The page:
Delaware and New Jersey are expected to be among the first to receive waivers to the “No Child Left Behind” law.
The Obama Administration believes No Child Left Behind is stifling reforms, so it will give waivers to states that show a good reform plan that will do better than the existing law.
U.S. Secretary of Education Arne Duncan says the goal is to stimulate innovation while policy is debated in Washington.
“We’re looking to follow states lead on the policies they are moving on anyway,” said Duncan. “First rigorous college and career standards; secondly state developed accountability systems that reward progress and turn around the lowest performing schools and third, meaningful educator evaluation systems that provide feedback, focused support and improved teaching and learning.”
States are most likely to ask relief from ensuring that all students score proficient in reading and math by 2014.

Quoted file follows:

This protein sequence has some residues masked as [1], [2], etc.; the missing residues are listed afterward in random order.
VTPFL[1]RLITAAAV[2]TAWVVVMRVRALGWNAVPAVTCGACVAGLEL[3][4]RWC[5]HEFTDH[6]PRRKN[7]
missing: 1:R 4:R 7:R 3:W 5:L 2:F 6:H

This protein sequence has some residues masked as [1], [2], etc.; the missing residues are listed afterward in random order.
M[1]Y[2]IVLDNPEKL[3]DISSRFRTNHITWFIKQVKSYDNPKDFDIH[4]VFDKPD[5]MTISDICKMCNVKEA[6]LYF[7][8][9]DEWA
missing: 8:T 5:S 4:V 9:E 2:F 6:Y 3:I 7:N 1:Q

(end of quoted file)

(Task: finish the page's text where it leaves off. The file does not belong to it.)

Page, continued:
New Jersey Commissioner of Education Chris Cerf says his office is working on a waiver submission already.
“Our mission is preserve the best of NCLB while liberating our educators and our teachers from some of the flaws that are inherent in the existing order,” said Cerf.
Delaware Education Secretary Lillian Lowery says a waiver would give her flexibility while still demanding improvement.
“Because it frees our educators from unfair and outdated federal sanctions and allows us to award them opportunities to put forth progress interventions for our students to allow them to be all they can be as they grow as an individual with rigorous expectations,” said Lowery.
The waivers will be used during the current school year and will have increasing impact in subsequent years.